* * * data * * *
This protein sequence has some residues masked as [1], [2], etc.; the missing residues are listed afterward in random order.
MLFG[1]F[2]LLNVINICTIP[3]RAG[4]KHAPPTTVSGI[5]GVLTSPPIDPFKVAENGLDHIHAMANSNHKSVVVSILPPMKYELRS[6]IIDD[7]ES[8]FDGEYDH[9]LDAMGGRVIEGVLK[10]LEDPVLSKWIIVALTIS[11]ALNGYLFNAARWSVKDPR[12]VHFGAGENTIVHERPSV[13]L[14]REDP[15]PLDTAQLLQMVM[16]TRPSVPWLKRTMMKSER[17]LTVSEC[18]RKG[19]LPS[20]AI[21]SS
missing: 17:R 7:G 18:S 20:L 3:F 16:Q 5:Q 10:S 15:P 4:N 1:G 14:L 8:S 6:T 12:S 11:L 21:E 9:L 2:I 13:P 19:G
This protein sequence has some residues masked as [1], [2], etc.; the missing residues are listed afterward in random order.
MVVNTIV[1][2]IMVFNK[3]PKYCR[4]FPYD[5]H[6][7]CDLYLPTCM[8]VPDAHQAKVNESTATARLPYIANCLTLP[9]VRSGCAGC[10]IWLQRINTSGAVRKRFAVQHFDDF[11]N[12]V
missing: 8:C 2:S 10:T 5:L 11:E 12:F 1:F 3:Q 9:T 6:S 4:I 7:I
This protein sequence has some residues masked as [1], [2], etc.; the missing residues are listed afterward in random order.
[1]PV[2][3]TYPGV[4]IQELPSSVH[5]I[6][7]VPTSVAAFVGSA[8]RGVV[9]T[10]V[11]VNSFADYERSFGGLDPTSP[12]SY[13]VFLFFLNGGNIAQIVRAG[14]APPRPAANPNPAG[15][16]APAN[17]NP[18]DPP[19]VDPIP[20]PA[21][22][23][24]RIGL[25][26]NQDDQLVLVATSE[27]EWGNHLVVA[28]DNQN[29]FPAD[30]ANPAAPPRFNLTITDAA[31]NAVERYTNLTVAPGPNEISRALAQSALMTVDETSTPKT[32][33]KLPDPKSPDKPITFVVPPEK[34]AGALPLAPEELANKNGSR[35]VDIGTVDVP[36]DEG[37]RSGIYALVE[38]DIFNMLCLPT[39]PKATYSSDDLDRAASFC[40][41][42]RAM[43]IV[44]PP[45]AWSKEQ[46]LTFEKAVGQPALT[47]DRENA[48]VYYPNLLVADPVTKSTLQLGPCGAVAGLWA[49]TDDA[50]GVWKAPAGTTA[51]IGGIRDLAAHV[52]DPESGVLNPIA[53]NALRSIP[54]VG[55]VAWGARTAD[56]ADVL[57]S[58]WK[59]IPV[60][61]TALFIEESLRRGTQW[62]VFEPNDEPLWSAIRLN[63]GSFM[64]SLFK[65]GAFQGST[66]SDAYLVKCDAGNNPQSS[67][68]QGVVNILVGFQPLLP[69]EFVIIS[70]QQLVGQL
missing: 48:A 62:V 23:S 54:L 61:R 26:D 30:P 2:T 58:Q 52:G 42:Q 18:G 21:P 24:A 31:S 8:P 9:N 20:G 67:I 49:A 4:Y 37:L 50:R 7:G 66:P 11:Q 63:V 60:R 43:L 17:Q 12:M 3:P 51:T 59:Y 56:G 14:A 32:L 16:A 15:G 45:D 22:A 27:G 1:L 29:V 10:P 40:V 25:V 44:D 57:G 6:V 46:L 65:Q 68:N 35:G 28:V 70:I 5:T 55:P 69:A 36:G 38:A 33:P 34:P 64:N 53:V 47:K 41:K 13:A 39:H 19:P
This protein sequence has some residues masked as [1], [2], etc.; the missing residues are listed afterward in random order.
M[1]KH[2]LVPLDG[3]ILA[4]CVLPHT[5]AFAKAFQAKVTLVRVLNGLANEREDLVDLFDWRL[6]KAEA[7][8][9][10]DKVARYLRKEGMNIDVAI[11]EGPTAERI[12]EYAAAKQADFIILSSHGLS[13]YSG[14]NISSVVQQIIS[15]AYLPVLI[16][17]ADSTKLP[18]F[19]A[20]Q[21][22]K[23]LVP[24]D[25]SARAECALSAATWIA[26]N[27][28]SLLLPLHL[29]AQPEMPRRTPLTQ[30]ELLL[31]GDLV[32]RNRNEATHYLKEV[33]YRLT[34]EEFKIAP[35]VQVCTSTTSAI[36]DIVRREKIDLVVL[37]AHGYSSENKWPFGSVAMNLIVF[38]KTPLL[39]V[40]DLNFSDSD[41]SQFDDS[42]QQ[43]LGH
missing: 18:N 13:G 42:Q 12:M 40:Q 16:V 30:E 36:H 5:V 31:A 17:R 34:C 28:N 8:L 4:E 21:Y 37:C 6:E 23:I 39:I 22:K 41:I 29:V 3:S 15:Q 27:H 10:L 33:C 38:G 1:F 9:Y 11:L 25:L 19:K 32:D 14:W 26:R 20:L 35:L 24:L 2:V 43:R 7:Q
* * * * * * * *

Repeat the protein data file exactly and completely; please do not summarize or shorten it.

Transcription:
This protein sequence has some residues masked as [1], [2], etc.; the missing residues are listed afterward in random order.
MLFG[1]F[2]LLNVINICTIP[3]RAG[4]KHAPPTTVSGI[5]GVLTSPPIDPFKVAENGLDHIHAMANSNHKSVVVSILPPMKYELRS[6]IIDD[7]ES[8]FDGEYDH[9]LDAMGGRVIEGVLK[10]LEDPVLSKWIIVALTIS[11]ALNGYLFNAARWSVKDPR[12]VHFGAGENTIVHERPSV[13]L[14]REDP[15]PLDTAQLLQMVM[16]TRPSVPWLKRTMMKSER[17]LTVSEC[18]RKG[19]LPS[20]AI[21]SS
missing: 17:R 7:G 18:S 20:L 3:F 16:Q 5:Q 10:S 15:P 4:N 1:G 14:L 8:S 6:T 12:S 11:L 21:E 9:L 2:I 13:P 19:G
This protein sequence has some residues masked as [1], [2], etc.; the missing residues are listed afterward in random order.
MVVNTIV[1][2]IMVFNK[3]PKYCR[4]FPYD[5]H[6][7]CDLYLPTCM[8]VPDAHQAKVNESTATARLPYIANCLTLP[9]VRSGCAGC[10]IWLQRINTSGAVRKRFAVQHFDDF[11]N[12]V
missing: 8:C 2:S 10:T 5:L 11:E 12:F 1:F 3:Q 9:T 6:S 4:I 7:I
This protein sequence has some residues masked as [1], [2], etc.; the missing residues are listed afterward in random order.
[1]PV[2][3]TYPGV[4]IQELPSSVH[5]I[6][7]VPTSVAAFVGSA[8]RGVV[9]T[10]V[11]VNSFADYERSFGGLDPTSP[12]SY[13]VFLFFLNGGNIAQIVRAG[14]APPRPAANPNPAG[15][16]APAN[17]NP[18]DPP[19]VDPIP[20]PA[21][22][23][24]RIGL[25][26]NQDDQLVLVATSE[27]EWGNHLVVA[28]DNQN[29]FPAD[30]ANPAAPPRFNLTITDAA[31]NAVERYTNLTVAPGPNEISRALAQSALMTVDETSTPKT[32][33]KLPDPKSPDKPITFVVPPEK[34]AGALPLAPEELANKNGSR[35]VDIGTVDVP[36]DEG[37]RSGIYALVE[38]DIFNMLCLPT[39]PKATYSSDDLDRAASFC[40][41][42]RAM[43]IV[44]PP[45]AWSKEQ[46]LTFEKAVGQPALT[47]DRENA[48]VYYPNLLVADPVTKSTLQLGPCGAVAGLWA[49]TDDA[50]GVWKAPAGTTA[51]IGGIRDLAAHV[52]DPESGVLNPIA[53]NALRSIP[54]VG[55]VAWGARTAD[56]ADVL[57]S[58]WK[59]IPV[60][61]TALFIEESLRRGTQW[62]VFEPNDEPLWSAIRLN[63]GSFM[64]SLFK[65]GAFQGST[66]SDAYLVKCDAGNNPQSS[67][68]QGVVNILVGFQPLLP[69]EFVIIS[70]QQLVGQL
missing: 48:A 62:V 23:S 54:L 61:R 26:D 30:P 2:T 58:Q 52:G 42:Q 18:G 21:P 24:A 31:S 8:P 9:N 20:G 67:I 49:A 4:Y 37:L 50:R 7:G 66:P 11:Q 63:V 60:R 43:L 17:Q 12:M 3:P 51:T 59:Y 56:G 14:A 32:L 16:A 15:G 45:D 22:A 27:G 1:L 29:V 10:P 40:V 25:V 44:D 57:G 6:V 46:L 65:Q 68:N 35:G 28:V 70:I 5:T 55:P 69:A 36:G 38:A 33:P 34:P 64:N 53:V 47:K 41:K 13:A 39:H 19:P
This protein sequence has some residues masked as [1], [2], etc.; the missing residues are listed afterward in random order.
M[1]KH[2]LVPLDG[3]ILA[4]CVLPHT[5]AFAKAFQAKVTLVRVLNGLANEREDLVDLFDWRL[6]KAEA[7][8][9][10]DKVARYLRKEGMNIDVAI[11]EGPTAERI[12]EYAAAKQADFIILSSHGLS[13]YSG[14]NISSVVQQIIS[15]AYLPVLI[16][17]ADSTKLP[18]F[19]A[20]Q[21][22]K[23]LVP[24]D[25]SARAECALSAATWIA[26]N[27][28]SLLLPLHL[29]AQPEMPRRTPLTQ[30]ELLL[31]GDLV[32]RNRNEATHYLKEV[33]YRLT[34]EEFKIAP[35]VQVCTSTTSAI[36]DIVRREKIDLVVL[37]AHGYSSENKWPFGSVAMNLIVF[38]KTPLL[39]V[40]DLNFSDSD[41]SQFDDS[42]QQ[43]LGH
missing: 18:N 13:G 42:Q 12:M 40:Q 16:V 30:E 36:H 5:V 31:A 17:R 34:C 28:N 8:L 4:E 21:Y 37:C 6:E 23:I 39:I 22:K 41:I 29:V 3:S 15:Q 27:H 10:L 33:C 38:G 1:F 9:Y 11:L 25:L 19:K 32:D 14:W 26:R 20:L 35:L 24:L 2:V 43:R 7:Q